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From just remarks on earliest time, In the first infancy of rhyme, It may be fairly understood There were two sects—the Bad, the Good. Both fell together by the ears, And both beat up for volunteers. By interest, or by birth allied, Numbers flock'd in on either side. Wit to his weapons ran at once, While all the cry was “down with Dunce!" Onward he led his social bands, The common cause had join'd their hands. Yet even while their zeal they show, And war against the gen'ral foe, Howe'er their

rage

flam'd fierce and cruel,
They'd stop it all to fight a duel.
And each cool wit would meet his brother,
To pink and tilt at one another.

Jealous of every puff of fame,
The idle whistling of a name,
The property of half a line,
Whether a comma's yours or mine,
Shall make a Bard a Bard engage,
And shake the friendship of an age.

But diffident and modest wit
Is always ready to submit ;
Fearful of press and publication,
Consults a brother's observation,
Talks of the maggot of his brains,
As hardly worth the critic pains ;
If ought disgusts the sense or ear,
“ You cannot, sir, be too severe.

Expunge, correct, do what you will,

Į leave it to superior skill; “ Exert the office of a friend, You may oblige, but can't offend.”

This Bard too has his private clan, Where He's the great, the only man. Here, while the bottle and the bowl Promote the joyous flow of soul, (And sense of mind, no doubt, grows stronger When failing legs can stand no longer) Emphatic judgment takes the chair, And damns about her with an air. Then each, self-puff'd, and hero grown, Able to cope with hosts alone, Drawcansir like, his murders blends, First slays his foes, and then his friends.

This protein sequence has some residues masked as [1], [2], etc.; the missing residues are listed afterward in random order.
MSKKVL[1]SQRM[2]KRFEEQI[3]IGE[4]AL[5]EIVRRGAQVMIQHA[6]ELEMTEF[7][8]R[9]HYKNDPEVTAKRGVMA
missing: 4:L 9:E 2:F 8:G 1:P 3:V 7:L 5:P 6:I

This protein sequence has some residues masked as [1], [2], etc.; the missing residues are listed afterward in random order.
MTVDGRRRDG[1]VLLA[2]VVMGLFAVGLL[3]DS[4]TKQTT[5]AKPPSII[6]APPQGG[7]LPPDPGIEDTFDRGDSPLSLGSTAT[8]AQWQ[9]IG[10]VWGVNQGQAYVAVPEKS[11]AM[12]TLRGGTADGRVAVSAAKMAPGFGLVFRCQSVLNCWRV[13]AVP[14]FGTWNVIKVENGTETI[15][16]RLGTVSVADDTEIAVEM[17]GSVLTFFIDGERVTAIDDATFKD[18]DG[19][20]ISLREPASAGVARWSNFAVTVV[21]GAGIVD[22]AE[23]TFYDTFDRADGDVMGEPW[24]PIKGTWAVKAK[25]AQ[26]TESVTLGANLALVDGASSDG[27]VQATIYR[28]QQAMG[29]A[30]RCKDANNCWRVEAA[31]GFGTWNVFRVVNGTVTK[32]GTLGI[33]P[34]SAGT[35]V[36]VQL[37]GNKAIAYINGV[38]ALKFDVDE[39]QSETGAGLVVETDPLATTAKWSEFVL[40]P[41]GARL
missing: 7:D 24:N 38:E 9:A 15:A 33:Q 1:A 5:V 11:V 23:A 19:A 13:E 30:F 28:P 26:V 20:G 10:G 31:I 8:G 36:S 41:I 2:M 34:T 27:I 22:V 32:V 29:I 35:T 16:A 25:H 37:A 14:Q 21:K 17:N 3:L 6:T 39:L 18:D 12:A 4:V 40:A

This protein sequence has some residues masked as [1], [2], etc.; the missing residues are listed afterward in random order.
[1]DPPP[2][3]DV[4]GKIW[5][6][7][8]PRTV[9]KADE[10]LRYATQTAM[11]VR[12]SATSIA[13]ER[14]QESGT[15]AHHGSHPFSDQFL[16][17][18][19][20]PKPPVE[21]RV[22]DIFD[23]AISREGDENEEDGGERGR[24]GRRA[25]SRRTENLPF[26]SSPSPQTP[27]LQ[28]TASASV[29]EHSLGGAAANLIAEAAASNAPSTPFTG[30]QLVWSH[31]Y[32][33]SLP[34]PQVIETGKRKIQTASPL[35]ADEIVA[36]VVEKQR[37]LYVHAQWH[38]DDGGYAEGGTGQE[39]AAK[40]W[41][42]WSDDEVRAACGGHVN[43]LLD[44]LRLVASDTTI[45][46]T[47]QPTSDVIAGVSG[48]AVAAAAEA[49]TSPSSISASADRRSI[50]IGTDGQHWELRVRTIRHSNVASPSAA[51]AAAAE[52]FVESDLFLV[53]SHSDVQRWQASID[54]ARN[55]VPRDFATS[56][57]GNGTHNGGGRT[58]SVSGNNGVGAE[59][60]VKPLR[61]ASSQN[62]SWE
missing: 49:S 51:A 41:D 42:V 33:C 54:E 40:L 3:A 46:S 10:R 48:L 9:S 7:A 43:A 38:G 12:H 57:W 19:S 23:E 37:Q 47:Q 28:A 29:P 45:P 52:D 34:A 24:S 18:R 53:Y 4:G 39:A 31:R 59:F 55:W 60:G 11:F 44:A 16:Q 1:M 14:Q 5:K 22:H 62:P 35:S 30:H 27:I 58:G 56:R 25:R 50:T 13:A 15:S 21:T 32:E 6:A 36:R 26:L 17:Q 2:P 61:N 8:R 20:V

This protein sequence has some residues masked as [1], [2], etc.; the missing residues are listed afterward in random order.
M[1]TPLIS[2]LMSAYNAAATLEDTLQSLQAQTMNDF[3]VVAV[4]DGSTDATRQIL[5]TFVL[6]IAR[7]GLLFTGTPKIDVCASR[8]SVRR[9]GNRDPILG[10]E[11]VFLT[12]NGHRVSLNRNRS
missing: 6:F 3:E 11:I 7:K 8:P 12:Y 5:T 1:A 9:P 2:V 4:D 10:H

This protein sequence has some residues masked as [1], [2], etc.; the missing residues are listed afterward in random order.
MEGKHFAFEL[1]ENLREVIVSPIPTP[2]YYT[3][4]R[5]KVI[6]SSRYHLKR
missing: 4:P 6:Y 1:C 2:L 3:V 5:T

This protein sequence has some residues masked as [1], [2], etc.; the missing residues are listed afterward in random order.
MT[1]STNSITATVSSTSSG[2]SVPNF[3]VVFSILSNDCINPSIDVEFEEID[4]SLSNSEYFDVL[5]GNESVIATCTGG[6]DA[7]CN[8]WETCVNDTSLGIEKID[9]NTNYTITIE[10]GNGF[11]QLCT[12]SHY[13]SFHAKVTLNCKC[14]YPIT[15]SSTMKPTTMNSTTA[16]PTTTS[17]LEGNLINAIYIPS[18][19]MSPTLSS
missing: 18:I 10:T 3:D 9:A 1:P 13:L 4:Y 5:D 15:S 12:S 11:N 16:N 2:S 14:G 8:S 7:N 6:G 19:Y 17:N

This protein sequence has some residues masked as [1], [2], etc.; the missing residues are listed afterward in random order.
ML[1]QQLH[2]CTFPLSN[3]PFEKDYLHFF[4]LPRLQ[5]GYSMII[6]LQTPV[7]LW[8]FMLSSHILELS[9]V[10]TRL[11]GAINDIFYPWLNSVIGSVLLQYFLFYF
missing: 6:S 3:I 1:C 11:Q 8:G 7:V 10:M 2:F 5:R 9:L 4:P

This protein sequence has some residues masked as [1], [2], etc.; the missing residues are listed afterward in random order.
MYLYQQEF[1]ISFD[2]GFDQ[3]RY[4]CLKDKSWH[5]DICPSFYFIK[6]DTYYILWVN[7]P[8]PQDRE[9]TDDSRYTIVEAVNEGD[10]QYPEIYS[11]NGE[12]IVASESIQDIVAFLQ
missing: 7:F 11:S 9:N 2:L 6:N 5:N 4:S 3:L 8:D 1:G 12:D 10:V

While your good word, or conversation, Can lend a brother reputation; While verse or preface quaintly penn'd, Can raise the consequence of friend, How visible the kind affection ! How close the partial fond connection! Then He is quick, and I'm discerning, And I have wit, and He has learning, My judgment's strong, and His is chaste, And BOTH-ay BOTH, are men of taste.

Should you not steal nor borrow aid,
And set up for yourself in trade,
Resolv'd imprudently to show
That’tis not always Wit and Co.
Feelings, before unknown, arise,
And Genius looks with jealous eyes.
Tho' thousands may arrive at fame,
Yet never take one path the same.
An Author's vanity or pride
Can't bear a neighbour by his side,
Altho' he but delighted goes
Along the track which nature shows,
Nor ever madly runs astray,
To cross his brother in his way.

And some there are, whose narrow minds,
Center'd in self, self always blinds,
Who, at a friend's re-echoed praise,
Which their own voice conspir'd to raise,
Shall be more deep and inly hurt,
Than from a foe's insulting dirt.

And some, too timid to reveal That glow of heart, and forward zeal, Which words are scanty to express, But friends must feel from friends' success, When full of hopes and fears, the Muse, Which every breath of praise pursues, Wou'd open to their free embrace, Meet her with such a blasting face, That all the brave imagination, Which seeks the sun of approbation, No more it's early blossoms tries, But curls it's tender leaves, and dies.

Is there a man, whose genius strong,
Rolls like a rapid stream along,
Whose Muse, long hid in chearless night,
Pours on us like a flood of light,
Whose acting comprehensive mind
Walks Fancy's regions, unconfin'd;

Whom, nor the surly sense of pride,
Nor affectation, warps aside;
Who drags no author from his shelf,
To talk on with an eye to self;
Careless alike, in conversation,
Of censure, or of approbation;
Who freely thinks, and freely speaks,
And meet the Wit he never seeks;
Whose reason calm, and judgment cool,
Can pity, but not bate a fool;
Who can a hearty praise bestow,
If merit sparkles in a foe;
Who bold and open, firm and true,
Flatters no friends--yet loves them too:
CHURCHILL will be the last to know
His is the portrait I would show.

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